Shine theory was first coined by journalist Ann Friedman in an article for The Cut, published in May 2013. In the article, Ann speaks about the culture of competition amongst women and the feelings of resentment against those who we perceive to be happier or more successful than ourselves.
"But even if it were somehow possible to objectively evaluate all of our female peers against ourselves, it’s worth asking why we’re spending all this time creating a ranking system in our minds. When we hate on women who we perceive to be more “together” than we are, we’re really just expressing the negative feelings we have about our own careers, or bodies, or relationships."
I think we can all agree that we don’t enjoy comparing ourselves to every women we meet, or feeling like something has been taken from us when another women at work receives accolades or a promotion. It’s exhausting to place yourself in competition with every woman you know. That energy could be so much better spent. Ann’s solution is a simple one.
"When you meet a woman who is intimidatingly witty, stylish, beautiful, and professionally accomplished, befriend her. Surrounding yourself with the best people doesn’t make you look worse by comparison. It makes you better."
Forging friendships with women who inspire you will help you realize the power of collaboration over competition. This is the magic of Shine Theory. As Aminatou Sow says, “I don’t shine if you don’t shine.”
What it Looks Like
When we think of what Shine Theory looks like in action, I put forth that it can be broken down into three groups. Amplification, Celebration, and Connection.
Amplification is a strategy that was engineered by a group of female staffers who worked at the White House under President Obama. It’s a simple tactic – whenever a woman made a key point in a meeting, other women would repeat it, while giving credit. This straightforward act forced the men in the room to recognize the contribution, while also eliminating the chance of one of them claiming the idea as their own. “We just started doing it, and made a purpose of doing it. It was an everyday thing,” said a former aide to the President, who also noted that Obama began calling on women more frequently as a result of their amplification strategy.
I feel confident in saying that if you’re a women, odds are you’ve been ignored in a meeting, interrupted, or worst of all, have had a comment you made repeated by a man as though it were their original thought. A great way to address these problems is by speaking up when they happen to the women around you. Don’t be afraid to say things such as “I’m not sure Sarah was finished making her point.” or “Kendall brings up a great point about x.”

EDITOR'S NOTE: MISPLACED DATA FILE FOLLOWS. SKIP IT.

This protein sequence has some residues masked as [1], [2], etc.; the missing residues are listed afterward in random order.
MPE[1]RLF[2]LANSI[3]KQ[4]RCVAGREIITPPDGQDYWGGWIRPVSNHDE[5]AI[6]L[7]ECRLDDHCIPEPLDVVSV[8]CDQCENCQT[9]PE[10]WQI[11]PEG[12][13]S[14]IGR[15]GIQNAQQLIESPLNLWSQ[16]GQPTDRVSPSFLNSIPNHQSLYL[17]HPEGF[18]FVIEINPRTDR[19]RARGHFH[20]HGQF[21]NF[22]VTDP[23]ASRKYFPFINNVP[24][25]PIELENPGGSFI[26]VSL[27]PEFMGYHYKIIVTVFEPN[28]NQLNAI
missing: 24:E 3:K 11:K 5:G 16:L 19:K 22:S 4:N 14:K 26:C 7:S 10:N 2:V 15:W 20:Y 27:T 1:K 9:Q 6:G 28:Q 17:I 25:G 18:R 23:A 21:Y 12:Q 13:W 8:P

Celebration can be difficult as our society constantly encourages competition between women. From who wore it best columns, to shows like the Bachelor, women are conditioned from a young age to resent the successes of their peers. Ann Friedman refers to it as “that icky feeling you can get in the pit of your stomach when you meet a woman who seems so together.” It’s not a fun feeling, and it’s one that many of us have a difficult time trying to quash, even if we know we’re being destructive.
When a woman in your life achieves something great, celebrate! Applaud her accomplishments. If you feel that icky jealousy creeping in, my best advice for you is to fake it. It’s not easy to overcome a lifetime of competitive conditioning. Cut yourself some slack, throw a smile on your face and act happy. Then, instead of focusing on any lingering resentment, try to use the accomplishments of the women in your life as inspiration to achieve something awesome of your own. Soon you’ll find that icky feeling has all but disappeared.
Connection is all about the power of who you surround yourself with. When strong women unite, incredible things happen. Podcasts are created, global movements are formed, and inspirational organizations are founded. Like Ann, for me the notion of “approaching and befriending women who I identify as smart and powerful (sometimes actively pursuing them, as with any other crush) has been a major revelation of my adult life.”
There have been some who have accused Ann Friedman’s original article of suggesting that women collect friendships with powerful people to selfishly use and benefit from them. It’s important to understand that this is not the case. Instead, connection is all about reaching out to the women in your life who inspire you, and working to build authentic, honest, and meaningful friendships with them that will benefit you both. As someone who struggles with anxiety and depression, making friends has always been a challenge. What I’ve discovered is that once I began amplifying and celebrating the success of the women around me, friendships grew with ease. These friendships have enabled me to grow both personally and professionally, in ways I couldn’t have imagined.